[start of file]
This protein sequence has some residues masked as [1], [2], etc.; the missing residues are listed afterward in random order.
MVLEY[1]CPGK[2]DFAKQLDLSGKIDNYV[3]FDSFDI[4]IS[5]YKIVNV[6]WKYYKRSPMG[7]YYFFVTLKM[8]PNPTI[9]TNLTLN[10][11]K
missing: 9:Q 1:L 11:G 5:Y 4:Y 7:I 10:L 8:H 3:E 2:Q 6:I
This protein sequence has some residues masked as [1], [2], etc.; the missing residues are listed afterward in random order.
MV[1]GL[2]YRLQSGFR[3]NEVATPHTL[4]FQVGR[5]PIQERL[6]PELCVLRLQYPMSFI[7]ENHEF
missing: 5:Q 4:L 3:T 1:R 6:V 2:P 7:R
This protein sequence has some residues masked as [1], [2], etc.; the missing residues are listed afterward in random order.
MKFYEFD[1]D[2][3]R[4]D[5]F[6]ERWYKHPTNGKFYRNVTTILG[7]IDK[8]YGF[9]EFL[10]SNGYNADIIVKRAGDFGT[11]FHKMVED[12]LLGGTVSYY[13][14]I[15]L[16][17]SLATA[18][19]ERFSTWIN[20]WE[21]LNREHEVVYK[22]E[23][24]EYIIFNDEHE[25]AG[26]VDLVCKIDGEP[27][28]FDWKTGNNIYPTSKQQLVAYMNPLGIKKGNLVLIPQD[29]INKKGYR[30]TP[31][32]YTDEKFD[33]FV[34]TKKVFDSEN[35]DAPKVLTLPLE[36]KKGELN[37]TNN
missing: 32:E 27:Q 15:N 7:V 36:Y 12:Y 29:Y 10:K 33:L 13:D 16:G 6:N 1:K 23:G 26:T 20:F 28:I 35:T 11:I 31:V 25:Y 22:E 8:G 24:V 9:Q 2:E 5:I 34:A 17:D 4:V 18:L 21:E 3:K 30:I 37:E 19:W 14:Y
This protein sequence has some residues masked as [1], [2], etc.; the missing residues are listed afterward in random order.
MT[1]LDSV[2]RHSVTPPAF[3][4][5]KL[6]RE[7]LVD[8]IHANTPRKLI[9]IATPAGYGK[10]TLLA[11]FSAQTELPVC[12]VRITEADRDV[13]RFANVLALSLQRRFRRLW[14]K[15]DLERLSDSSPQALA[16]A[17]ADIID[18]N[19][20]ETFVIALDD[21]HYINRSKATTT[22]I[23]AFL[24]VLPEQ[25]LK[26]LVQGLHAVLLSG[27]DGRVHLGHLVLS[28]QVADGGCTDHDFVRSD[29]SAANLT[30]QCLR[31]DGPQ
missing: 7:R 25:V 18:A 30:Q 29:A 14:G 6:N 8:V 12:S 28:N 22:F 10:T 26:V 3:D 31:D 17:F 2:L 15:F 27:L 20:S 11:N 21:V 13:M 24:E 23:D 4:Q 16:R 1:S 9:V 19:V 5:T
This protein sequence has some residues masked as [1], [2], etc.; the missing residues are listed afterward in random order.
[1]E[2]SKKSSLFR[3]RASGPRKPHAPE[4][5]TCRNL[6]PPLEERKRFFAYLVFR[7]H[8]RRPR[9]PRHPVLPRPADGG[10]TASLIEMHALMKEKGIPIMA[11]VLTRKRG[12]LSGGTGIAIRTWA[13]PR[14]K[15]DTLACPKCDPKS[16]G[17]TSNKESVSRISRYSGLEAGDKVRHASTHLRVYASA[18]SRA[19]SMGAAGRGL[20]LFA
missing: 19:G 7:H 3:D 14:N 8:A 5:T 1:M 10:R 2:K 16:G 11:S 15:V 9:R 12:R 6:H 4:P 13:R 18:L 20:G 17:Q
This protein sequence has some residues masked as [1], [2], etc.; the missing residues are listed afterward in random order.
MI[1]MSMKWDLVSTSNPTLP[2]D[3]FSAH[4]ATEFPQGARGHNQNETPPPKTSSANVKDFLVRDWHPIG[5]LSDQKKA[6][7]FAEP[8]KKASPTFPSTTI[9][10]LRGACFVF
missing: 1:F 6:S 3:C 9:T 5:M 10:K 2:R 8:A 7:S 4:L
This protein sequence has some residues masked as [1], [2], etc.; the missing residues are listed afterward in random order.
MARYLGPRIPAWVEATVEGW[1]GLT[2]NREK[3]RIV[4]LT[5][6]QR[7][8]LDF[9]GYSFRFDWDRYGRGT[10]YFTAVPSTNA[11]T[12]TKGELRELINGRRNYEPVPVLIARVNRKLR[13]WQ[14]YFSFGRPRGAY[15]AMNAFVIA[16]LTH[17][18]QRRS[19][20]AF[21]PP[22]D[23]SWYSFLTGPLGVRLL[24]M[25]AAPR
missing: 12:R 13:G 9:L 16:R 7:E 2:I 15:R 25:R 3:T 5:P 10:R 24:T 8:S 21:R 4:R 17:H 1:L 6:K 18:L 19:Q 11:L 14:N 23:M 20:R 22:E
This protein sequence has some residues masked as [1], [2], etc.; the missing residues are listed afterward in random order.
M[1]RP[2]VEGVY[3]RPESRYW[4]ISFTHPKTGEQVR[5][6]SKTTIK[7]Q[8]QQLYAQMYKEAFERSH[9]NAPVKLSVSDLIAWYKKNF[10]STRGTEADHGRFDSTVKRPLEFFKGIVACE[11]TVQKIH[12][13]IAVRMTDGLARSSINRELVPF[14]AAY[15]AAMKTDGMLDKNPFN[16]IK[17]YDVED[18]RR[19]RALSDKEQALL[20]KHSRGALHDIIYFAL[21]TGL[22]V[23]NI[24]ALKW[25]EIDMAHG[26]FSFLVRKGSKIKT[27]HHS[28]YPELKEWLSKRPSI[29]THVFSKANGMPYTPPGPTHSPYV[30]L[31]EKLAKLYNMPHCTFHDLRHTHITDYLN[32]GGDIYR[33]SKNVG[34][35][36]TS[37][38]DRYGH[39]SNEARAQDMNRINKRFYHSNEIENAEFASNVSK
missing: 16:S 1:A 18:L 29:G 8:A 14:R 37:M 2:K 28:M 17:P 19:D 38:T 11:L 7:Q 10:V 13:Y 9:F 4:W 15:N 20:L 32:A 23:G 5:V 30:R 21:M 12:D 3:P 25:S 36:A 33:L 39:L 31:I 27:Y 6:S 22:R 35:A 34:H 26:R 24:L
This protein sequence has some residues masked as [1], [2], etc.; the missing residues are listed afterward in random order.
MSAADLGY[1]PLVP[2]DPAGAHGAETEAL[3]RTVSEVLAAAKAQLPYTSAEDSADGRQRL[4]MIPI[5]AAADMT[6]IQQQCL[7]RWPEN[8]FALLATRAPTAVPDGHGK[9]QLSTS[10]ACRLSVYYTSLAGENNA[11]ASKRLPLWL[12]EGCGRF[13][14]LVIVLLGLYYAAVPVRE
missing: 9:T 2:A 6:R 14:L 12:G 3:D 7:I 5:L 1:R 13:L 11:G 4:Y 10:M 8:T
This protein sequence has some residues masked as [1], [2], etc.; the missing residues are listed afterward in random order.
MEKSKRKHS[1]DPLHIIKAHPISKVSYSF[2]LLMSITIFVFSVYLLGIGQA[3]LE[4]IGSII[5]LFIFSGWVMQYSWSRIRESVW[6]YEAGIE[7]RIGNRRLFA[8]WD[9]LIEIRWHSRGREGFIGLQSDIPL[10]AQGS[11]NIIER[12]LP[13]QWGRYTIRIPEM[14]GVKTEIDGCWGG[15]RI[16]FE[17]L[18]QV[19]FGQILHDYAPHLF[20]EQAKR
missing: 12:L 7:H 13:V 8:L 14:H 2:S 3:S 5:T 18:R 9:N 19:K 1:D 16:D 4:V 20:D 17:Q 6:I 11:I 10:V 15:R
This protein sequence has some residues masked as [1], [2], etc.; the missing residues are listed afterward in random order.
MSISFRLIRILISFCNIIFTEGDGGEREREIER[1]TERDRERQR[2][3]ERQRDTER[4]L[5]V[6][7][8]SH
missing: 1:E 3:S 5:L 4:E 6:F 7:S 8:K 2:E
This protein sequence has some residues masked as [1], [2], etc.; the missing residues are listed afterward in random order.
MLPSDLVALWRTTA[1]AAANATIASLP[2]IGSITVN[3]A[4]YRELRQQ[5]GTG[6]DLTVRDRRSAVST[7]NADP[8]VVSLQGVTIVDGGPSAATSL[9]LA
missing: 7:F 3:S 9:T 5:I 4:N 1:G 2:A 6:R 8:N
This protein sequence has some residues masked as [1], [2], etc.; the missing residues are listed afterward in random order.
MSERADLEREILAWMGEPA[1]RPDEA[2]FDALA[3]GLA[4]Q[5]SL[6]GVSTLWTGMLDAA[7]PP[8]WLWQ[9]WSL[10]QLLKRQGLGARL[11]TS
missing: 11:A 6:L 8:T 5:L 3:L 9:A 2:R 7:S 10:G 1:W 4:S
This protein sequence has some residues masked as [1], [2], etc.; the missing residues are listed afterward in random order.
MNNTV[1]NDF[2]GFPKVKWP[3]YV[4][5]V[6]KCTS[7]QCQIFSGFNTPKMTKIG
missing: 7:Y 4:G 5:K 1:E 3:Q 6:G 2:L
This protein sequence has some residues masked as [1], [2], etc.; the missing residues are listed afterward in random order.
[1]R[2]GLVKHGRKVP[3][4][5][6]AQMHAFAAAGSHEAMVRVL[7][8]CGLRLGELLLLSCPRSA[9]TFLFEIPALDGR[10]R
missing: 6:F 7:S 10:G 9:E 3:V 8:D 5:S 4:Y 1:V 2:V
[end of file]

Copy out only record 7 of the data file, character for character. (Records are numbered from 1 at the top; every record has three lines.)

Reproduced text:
This protein sequence has some residues masked as [1], [2], etc.; the missing residues are listed afterward in random order.
MARYLGPRIPAWVEATVEGW[1]GLT[2]NREK[3]RIV[4]LT[5][6]QR[7][8]LDF[9]GYSFRFDWDRYGRGT[10]YFTAVPSTNA[11]T[12]TKGELRELINGRRNYEPVPVLIARVNRKLR[13]WQ[14]YFSFGRPRGAY[15]AMNAFVIA[16]LTH[17][18]QRRS[19][20]AF[21]PP[22]D[23]SWYSFLTGPLGVRLL[24]M[25]AAPR
missing: 12:R 13:G 9:L 16:R 7:E 2:I 15:R 25:R 3:T 5:P 10:R 24:T 8:S 21:R 4:R 17:H 1:L 6:K 18:L 19:Q 11:L 14:N 23:M 20:R 22:E